YCI » Overview

 

Young innovators in the culture and arts sector are providing some of the most imaginative new impulses for social improvement and sustainable development around the world today. They change the way we see and interact with each other. Young artists, creative entrepreneurs and  cultural leaders demonstrate  the  creative  vision,  talent, and  energy  that  our  societies  so  desperately  need  to  meet  the challenges of the 21st century.

The Salzburg Global Forum for Young Cultural Innovators (YCI) is a ten-year project launched by Salzburg Global Seminar in 2014 to engage fifty of the world's most dynamic young creative changemakers every year.

The young cultural innovators join the annual Forum in Salzburg from “YCI hubs” in six regions of the world to help them develop the dynamic vision, entrepreneurial skills, and global networks needed to advance their organizations, their causes and their communities. The YCI Forum represents a major commitment by Salzburg Global Seminar to fostering creative innovation and entrepreneurship worldwide with the intention of building a more vibrant and resilient arts sector and of advancing sustainable economic development, positive social change agendas, and urban transformation worldwide.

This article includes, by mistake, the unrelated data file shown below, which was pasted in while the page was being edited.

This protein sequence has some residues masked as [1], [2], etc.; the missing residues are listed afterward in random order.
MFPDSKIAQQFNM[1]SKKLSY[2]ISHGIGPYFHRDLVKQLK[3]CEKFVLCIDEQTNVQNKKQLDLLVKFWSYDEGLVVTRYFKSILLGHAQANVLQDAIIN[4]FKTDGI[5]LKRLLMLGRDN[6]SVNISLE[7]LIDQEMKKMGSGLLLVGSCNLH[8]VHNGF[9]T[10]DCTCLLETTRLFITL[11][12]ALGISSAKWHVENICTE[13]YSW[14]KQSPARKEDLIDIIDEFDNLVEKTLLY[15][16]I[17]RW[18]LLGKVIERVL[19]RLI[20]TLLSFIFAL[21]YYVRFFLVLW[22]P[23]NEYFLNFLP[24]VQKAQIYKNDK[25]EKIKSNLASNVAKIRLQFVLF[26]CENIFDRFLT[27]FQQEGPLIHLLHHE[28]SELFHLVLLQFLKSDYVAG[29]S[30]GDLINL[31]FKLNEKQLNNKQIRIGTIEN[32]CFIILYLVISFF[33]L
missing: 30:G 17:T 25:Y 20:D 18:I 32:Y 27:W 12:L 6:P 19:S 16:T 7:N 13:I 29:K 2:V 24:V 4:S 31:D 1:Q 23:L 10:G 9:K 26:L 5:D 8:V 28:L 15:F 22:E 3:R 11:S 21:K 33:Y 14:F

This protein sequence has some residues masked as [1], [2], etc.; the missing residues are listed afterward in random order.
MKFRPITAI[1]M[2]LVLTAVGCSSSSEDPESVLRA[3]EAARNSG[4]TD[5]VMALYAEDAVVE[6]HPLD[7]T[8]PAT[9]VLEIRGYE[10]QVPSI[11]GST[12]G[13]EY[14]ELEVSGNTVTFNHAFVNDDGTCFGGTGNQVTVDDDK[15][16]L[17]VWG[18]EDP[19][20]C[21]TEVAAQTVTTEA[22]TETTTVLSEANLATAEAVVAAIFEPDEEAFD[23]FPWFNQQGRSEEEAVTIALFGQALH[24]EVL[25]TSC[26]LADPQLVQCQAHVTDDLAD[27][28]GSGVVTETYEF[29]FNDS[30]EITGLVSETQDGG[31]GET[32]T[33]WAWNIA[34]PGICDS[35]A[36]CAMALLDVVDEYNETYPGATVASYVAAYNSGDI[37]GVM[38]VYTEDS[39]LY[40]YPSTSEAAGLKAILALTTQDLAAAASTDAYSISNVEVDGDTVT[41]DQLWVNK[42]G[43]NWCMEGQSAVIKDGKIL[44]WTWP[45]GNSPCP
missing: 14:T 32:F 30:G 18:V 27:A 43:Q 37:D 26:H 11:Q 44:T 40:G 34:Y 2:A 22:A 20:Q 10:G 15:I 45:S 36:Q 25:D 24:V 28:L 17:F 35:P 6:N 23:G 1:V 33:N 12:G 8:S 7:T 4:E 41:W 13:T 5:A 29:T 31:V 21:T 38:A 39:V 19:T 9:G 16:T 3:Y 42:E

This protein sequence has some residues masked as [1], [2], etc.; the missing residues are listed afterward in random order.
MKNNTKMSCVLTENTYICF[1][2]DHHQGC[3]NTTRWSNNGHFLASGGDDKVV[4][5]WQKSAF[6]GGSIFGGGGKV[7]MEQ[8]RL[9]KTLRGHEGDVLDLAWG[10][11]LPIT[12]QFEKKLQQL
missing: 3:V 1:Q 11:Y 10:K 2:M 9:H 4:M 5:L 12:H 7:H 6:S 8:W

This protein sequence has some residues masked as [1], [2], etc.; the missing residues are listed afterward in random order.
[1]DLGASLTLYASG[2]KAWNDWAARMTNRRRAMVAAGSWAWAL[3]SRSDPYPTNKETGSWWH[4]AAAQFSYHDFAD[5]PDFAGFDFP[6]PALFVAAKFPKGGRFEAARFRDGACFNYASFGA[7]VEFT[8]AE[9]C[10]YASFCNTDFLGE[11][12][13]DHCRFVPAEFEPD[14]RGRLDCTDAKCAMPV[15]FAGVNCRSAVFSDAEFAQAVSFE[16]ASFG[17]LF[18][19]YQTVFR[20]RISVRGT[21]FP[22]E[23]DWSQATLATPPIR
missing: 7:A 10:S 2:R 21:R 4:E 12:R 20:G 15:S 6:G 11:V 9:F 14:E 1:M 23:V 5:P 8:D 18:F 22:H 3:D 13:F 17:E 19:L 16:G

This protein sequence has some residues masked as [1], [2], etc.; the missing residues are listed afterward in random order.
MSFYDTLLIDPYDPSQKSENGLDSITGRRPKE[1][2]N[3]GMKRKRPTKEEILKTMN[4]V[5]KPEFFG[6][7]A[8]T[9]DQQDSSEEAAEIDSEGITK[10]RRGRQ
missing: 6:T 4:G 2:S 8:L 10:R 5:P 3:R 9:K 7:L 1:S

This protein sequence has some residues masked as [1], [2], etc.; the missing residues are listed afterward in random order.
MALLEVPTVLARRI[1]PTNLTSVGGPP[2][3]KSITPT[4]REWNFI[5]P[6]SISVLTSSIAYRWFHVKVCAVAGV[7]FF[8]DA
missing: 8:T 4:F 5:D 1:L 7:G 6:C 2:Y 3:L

Upcoming Session in 2017:

Salzburg Global Forum for Young Cultural Innovators IV
October 14 to 19, 2017

Peter Jenkinson and Shelagh Wright
in conversation about the Salzburg Global Forum for Young Cultural Innovators


 

 


Jean-Baptiste Cuzin: "We need new schemes of innovation"
Jean-Baptiste Cuzin: "We need new schemes of innovation"
Oscar Tollast